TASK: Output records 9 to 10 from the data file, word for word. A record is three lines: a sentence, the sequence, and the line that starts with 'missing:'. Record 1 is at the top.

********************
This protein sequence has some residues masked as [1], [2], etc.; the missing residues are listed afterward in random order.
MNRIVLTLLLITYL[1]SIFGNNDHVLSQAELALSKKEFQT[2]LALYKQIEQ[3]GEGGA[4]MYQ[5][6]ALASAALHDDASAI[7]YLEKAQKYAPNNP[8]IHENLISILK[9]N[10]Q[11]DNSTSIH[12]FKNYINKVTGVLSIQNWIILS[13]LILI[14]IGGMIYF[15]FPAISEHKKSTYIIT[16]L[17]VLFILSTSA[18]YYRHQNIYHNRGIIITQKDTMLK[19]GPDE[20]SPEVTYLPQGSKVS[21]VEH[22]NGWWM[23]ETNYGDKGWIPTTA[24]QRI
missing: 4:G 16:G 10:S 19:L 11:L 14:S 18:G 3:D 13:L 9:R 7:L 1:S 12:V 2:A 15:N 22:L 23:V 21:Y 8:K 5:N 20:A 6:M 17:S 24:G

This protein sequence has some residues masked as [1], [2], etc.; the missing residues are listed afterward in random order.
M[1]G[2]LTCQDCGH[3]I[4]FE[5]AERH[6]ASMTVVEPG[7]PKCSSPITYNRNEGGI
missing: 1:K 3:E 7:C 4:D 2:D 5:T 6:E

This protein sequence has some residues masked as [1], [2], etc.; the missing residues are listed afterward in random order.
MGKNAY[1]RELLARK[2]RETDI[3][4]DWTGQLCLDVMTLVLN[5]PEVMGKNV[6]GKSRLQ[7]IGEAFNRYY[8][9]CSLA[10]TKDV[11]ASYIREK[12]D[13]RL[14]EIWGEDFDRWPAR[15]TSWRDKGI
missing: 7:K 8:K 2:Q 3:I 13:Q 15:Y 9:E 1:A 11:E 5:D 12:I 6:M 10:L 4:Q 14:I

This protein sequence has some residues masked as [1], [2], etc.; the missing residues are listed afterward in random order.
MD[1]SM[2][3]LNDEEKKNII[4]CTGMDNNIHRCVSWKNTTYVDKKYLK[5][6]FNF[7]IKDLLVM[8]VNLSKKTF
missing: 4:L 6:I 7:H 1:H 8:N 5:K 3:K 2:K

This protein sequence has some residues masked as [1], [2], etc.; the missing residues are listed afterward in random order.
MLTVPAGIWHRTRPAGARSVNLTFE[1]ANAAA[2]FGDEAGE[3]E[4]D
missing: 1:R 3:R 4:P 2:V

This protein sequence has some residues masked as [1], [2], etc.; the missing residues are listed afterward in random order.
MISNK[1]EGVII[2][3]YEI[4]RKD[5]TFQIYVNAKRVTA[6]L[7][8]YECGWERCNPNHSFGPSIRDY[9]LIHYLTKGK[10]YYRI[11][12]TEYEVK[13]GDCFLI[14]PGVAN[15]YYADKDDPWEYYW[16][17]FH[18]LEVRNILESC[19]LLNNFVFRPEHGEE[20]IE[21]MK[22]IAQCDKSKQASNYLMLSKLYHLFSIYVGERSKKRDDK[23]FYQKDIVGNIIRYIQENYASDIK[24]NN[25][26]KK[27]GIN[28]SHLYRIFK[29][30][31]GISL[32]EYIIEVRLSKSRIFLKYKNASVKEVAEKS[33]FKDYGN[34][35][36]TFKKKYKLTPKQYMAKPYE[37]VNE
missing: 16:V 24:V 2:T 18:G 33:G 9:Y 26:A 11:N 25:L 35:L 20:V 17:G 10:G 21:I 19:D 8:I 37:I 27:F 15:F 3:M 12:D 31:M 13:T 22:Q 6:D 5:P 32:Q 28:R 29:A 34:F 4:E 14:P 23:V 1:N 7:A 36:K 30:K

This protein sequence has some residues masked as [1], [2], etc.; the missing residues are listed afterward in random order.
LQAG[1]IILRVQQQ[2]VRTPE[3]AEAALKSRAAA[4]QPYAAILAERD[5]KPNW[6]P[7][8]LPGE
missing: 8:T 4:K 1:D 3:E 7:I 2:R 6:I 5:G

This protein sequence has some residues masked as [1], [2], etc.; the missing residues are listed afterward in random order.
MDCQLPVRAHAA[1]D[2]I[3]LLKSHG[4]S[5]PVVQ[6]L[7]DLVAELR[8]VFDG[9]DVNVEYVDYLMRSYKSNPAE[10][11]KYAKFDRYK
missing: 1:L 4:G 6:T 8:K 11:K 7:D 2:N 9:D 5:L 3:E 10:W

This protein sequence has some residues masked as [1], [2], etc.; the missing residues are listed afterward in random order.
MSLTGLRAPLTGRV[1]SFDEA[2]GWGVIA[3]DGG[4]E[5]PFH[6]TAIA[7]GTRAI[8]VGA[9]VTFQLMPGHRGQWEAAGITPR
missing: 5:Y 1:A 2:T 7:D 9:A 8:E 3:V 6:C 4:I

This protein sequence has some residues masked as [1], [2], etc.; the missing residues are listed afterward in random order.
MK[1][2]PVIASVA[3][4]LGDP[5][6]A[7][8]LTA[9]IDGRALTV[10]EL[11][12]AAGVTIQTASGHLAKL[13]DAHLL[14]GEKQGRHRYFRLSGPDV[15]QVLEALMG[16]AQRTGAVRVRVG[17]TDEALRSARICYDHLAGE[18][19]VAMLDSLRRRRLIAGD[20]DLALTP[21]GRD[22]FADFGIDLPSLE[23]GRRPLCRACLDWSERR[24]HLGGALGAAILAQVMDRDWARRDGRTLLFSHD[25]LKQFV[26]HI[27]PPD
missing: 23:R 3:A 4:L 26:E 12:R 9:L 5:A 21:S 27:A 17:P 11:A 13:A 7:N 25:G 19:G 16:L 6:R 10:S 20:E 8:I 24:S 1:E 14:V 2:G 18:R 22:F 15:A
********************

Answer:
This protein sequence has some residues masked as [1], [2], etc.; the missing residues are listed afterward in random order.
MSLTGLRAPLTGRV[1]SFDEA[2]GWGVIA[3]DGG[4]E[5]PFH[6]TAIA[7]GTRAI[8]VGA[9]VTFQLMPGHRGQWEAAGITPR
missing: 5:Y 1:A 2:T 7:D 9:A 8:E 3:V 6:C 4:I

This protein sequence has some residues masked as [1], [2], etc.; the missing residues are listed afterward in random order.
MK[1][2]PVIASVA[3][4]LGDP[5][6]A[7][8]LTA[9]IDGRALTV[10]EL[11][12]AAGVTIQTASGHLAKL[13]DAHLL[14]GEKQGRHRYFRLSGPDV[15]QVLEALMG[16]AQRTGAVRVRVG[17]TDEALRSARICYDHLAGE[18][19]VAMLDSLRRRRLIAGD[20]DLALTP[21]GRD[22]FADFGIDLPSLE[23]GRRPLCRACLDWSERR[24]HLGGALGAAILAQVMDRDWARRDGRTLLFSHD[25]LKQFV[26]HI[27]PPD
missing: 23:R 3:A 4:L 26:E 12:R 9:L 5:A 21:S 27:A 17:P 11:A 13:A 7:N 25:G 19:G 16:L 6:R 10:S 20:E 8:I 24:S 1:E 14:V 2:G 18:R 22:F 15:A